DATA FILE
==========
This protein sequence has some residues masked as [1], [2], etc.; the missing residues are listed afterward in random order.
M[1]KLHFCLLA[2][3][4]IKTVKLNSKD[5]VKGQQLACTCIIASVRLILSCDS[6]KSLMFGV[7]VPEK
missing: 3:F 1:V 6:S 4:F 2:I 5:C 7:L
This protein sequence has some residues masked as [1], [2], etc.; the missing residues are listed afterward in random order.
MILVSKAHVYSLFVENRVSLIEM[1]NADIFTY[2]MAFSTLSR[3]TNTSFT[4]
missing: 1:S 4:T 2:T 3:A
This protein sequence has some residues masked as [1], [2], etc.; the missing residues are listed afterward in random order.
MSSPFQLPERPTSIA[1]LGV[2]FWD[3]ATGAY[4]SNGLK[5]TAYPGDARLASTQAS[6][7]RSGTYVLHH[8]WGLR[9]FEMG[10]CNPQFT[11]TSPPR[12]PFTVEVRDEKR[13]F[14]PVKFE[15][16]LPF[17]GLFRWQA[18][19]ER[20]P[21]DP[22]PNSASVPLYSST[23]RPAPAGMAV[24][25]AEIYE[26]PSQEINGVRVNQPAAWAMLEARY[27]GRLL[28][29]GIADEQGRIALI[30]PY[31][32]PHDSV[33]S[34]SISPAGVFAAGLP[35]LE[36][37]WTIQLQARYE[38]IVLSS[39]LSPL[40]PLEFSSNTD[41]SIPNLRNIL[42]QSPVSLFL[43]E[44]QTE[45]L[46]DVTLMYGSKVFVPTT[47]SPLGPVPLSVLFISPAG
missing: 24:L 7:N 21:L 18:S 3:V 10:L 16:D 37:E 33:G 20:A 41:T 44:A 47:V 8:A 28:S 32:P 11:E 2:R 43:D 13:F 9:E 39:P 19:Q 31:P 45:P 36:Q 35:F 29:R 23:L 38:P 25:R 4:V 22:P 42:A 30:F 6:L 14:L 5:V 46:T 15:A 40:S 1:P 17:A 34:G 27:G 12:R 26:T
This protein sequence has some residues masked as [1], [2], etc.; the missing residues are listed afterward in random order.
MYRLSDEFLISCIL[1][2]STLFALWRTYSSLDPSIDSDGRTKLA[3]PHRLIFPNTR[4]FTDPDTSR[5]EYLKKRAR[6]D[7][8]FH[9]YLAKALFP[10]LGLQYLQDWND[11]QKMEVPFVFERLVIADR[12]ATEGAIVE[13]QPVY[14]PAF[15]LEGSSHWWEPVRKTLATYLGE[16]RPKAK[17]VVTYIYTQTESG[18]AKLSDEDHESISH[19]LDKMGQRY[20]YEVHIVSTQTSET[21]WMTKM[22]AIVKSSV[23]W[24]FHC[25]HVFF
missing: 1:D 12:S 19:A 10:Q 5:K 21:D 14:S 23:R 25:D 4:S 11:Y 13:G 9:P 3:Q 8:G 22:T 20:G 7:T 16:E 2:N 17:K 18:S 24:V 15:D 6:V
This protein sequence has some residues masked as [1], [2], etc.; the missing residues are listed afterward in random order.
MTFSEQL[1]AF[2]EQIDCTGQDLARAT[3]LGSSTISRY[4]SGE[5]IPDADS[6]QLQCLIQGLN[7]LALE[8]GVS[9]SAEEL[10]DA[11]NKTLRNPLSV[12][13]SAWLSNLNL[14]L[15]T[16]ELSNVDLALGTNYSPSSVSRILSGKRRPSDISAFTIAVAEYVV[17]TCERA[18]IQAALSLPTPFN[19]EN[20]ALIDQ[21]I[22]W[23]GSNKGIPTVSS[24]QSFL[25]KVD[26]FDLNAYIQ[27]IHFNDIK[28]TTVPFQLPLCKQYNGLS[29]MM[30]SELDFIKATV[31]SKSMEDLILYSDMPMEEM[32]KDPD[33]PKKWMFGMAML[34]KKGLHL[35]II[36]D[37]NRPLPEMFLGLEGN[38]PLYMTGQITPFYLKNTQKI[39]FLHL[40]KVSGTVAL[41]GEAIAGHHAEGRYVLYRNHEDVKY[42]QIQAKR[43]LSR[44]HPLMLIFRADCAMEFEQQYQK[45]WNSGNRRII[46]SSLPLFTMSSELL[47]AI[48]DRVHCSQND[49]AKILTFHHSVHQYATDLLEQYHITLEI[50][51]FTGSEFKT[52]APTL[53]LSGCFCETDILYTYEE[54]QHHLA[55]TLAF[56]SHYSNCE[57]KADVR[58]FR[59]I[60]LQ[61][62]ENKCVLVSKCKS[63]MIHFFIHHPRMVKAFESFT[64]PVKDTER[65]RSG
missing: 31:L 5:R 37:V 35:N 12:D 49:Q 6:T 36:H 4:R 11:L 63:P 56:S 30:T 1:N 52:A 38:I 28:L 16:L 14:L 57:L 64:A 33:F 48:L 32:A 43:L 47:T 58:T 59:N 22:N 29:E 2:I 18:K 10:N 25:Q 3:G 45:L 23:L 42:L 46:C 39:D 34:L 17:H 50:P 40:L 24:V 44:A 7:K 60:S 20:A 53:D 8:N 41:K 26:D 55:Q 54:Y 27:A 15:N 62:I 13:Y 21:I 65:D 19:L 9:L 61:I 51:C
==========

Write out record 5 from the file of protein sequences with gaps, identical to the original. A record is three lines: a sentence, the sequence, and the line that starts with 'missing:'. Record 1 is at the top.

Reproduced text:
This protein sequence has some residues masked as [1], [2], etc.; the missing residues are listed afterward in random order.
MTFSEQL[1]AF[2]EQIDCTGQDLARAT[3]LGSSTISRY[4]SGE[5]IPDADS[6]QLQCLIQGLN[7]LALE[8]GVS[9]SAEEL[10]DA[11]NKTLRNPLSV[12][13]SAWLSNLNL[14]L[15]T[16]ELSNVDLALGTNYSPSSVSRILSGKRRPSDISAFTIAVAEYVV[17]TCERA[18]IQAALSLPTPFN[19]EN[20]ALIDQ[21]I[22]W[23]GSNKGIPTVSS[24]QSFL[25]KVD[26]FDLNAYIQ[27]IHFNDIK[28]TTVPFQLPLCKQYNGLS[29]MM[30]SELDFIKATV[31]SKSMEDLILYSDMPMEEM[32]KDPD[33]PKKWMFGMAML[34]KKGLHL[35]II[36]D[37]NRPLPEMFLGLEGN[38]PLYMTGQITPFYLKNTQKI[39]FLHL[40]KVSGTVAL[41]GEAIAGHHAEGRYVLYRNHEDVKY[42]QIQAKR[43]LSR[44]HPLMLIFRADCAMEFEQQYQK[45]WNSGNRRII[46]SSLPLFTMSSELL[47]AI[48]DRVHCSQND[49]AKILTFHHSVHQYATDLLEQYHITLEI[50][51]FTGSEFKT[52]APTL[53]LSGCFCETDILYTYEE[54]QHHLA[55]TLAF[56]SHYSNCE[57]KADVR[58]FR[59]I[60]LQ[61][62]ENKCVLVSKCKS[63]MIHFFIHHPRMVKAFESFT[64]PVKDTER[65]RSG
missing: 31:L 5:R 37:V 35:N 12:D 49:Q 6:T 36:H 4:R 11:L 63:P 56:S 30:T 1:N 52:A 38:I 28:L 16:L 14:L 57:L 64:A 33:F 48:L 32:A 43:L 47:T 58:T 59:N 22:N 29:E 2:I 18:K 10:N 25:Q 3:G 45:L 23:L 42:L 46:C 39:D 34:L 17:H 50:P 40:L 24:V 44:A 7:K 60:S 20:A 53:D 8:N 41:K 26:D 55:Q 54:Y 27:A 15:N 62:I 13:Y 21:I 65:D 19:L 9:L 61:I 51:C